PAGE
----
The aggressive right-hander was always the man who was considered to be the heir apparent when Daniel Vettori was the captain, but Taylor leapfrogged to take the role.(Full Coverage| Venues | Fixtures)
The semi-final clash between New Zealand and South Africa is as much about an opportunity for the co-hosts to create history, as it is for their captain Brendon McCullum to show his mettle.
McCullum is the enforcer, an all-rounder in truest sense who is aggressive in his approach. McCullum commands respect in the way he rallies his forces on the ground. He has had a tough task in building a side brick-by-brick from the ruins of a South Africa tour a couple of years ago, as he was thrust in the role by the sudden resignation of Ross Taylor.
The aggressive right-hander was always the man who was considered to be the heir apparent when Daniel Vettori was the captain, but Taylor leapfrogged to take the role. However, circumstances and New Zealand’s poor performances ensured that McCullum was forced into the role, almost by default. But what he has done since then has been remarkable. Along with coach Mike Hesson, he has carefully sculpted the New Zealand squad. They have stuck to a combination and persisted with the players who are now delivering the results.
McCullum’s biggest success has been the work put in by the pace attack. Tim Southee was the man chosen to lead the attack in the new era despite the presence of senior paceman like Kyle Mills. Trent Boult, till recently considered a Test match specialist, was thrown the challenge of bowling in ODI cricket and even that paid rich dividends. Then the emergence of a genuine paceman in Adam Milne added the necessary X-factor to the bowling attack. Daniel Vettori was recalled to add value to the side with his experience.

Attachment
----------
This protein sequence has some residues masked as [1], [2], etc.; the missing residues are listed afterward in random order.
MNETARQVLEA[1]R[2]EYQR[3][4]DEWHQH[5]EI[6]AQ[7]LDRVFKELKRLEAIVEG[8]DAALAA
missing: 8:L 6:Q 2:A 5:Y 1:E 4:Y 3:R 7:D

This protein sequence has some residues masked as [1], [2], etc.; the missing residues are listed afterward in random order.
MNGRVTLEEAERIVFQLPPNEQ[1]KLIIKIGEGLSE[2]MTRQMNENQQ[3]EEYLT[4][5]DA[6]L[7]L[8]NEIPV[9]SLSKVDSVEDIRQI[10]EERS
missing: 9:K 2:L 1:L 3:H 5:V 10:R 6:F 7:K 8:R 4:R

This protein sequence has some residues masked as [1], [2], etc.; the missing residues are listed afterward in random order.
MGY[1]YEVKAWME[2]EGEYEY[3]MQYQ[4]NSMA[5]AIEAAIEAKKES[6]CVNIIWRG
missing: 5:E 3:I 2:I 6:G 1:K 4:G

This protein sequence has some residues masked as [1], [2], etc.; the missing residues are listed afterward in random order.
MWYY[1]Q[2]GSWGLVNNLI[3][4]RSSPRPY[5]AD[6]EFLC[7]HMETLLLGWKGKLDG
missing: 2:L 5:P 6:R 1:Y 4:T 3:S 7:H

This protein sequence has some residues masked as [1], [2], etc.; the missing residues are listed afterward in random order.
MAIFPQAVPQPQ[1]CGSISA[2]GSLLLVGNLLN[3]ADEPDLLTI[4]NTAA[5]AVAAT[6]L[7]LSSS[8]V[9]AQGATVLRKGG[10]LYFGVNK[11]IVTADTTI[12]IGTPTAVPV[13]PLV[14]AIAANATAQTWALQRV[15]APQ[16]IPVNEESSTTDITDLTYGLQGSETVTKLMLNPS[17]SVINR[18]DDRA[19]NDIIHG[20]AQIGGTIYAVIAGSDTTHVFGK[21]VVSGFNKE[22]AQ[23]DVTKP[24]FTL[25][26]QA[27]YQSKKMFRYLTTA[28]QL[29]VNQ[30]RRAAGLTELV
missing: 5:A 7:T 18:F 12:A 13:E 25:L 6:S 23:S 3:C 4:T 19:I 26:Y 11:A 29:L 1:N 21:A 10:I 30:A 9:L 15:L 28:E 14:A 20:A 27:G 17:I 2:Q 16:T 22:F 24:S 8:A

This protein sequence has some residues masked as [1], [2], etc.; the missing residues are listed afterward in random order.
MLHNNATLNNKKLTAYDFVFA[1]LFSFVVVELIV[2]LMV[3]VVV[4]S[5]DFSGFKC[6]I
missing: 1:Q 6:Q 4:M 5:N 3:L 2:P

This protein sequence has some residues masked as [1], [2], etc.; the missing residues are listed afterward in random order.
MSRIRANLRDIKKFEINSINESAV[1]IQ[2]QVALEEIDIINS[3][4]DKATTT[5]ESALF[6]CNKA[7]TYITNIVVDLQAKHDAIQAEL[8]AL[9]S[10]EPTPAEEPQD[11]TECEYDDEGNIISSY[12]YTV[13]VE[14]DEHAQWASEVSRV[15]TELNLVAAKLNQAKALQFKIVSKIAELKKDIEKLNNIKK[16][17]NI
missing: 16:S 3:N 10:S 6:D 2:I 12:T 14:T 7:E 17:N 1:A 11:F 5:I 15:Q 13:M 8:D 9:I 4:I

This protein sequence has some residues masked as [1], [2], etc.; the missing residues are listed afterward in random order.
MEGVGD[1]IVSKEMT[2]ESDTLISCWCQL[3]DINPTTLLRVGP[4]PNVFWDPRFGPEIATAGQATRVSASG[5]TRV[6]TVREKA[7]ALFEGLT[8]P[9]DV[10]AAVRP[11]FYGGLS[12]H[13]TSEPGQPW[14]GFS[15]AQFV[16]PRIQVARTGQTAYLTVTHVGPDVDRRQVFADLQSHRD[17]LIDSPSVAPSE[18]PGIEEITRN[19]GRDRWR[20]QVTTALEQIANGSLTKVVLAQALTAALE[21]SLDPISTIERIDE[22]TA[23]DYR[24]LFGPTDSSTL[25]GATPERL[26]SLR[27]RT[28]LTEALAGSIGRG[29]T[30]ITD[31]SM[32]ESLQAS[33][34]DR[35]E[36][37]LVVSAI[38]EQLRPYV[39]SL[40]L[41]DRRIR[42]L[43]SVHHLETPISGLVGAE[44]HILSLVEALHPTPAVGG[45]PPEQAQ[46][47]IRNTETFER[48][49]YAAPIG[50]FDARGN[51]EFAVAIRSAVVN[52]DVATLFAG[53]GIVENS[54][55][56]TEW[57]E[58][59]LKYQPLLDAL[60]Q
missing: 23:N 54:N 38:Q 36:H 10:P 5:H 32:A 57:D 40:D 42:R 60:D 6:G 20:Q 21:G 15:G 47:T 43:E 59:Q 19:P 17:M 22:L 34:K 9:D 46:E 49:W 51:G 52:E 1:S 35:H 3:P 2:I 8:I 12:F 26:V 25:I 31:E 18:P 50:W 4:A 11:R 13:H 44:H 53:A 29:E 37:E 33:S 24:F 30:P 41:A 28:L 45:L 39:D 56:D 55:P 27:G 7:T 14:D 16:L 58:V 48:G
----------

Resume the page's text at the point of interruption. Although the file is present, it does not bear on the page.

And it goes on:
Overall, it has been the skipper’s positive approach which has rubbed off on the rest of the side. McCullum has been willing to take risks, both while batting or bowling. It is this daredevil attitude that has helped the Kiwis play without fear. McCullum has himself shown the way with his breathtaking assault on Australia and England. He may not have set the tournament on fire with plenty of runs, but his batting has made a statement. This has ensured that the rest of the line-up has been able to build on the foundation laid by the opener. New Zealand’s unbeaten run in the tournament is a victory for McCullum. He has ensured that the Black Caps are no longer considered just there to make up the numbers. McCullum’s biggest strength is the way he has managed the senior players in the line-up. Taylor and Vettori, two former captains, have slipped back into the ranks very well thanks mainly to the captain they are playing under.
If winning a Test match in the oppressive United Arab Emirates (UAE) conditions against Pakistan was an achievement, a bigger moment was winning the ODI series against the same opponent in the desert. That sort of set the ball rolling for the McCullum era to be counted amongst the best ever in the history of New Zealand’s cricket history. If New Zealand do win on Tuesday, McCullum would have taken the final step towards being counted as one of the finest New Zealand leaders ever.
If Stephen Fleming was the man who provided stability to New Zealand cricket, Bazz could well be the man who makes them the best in the world.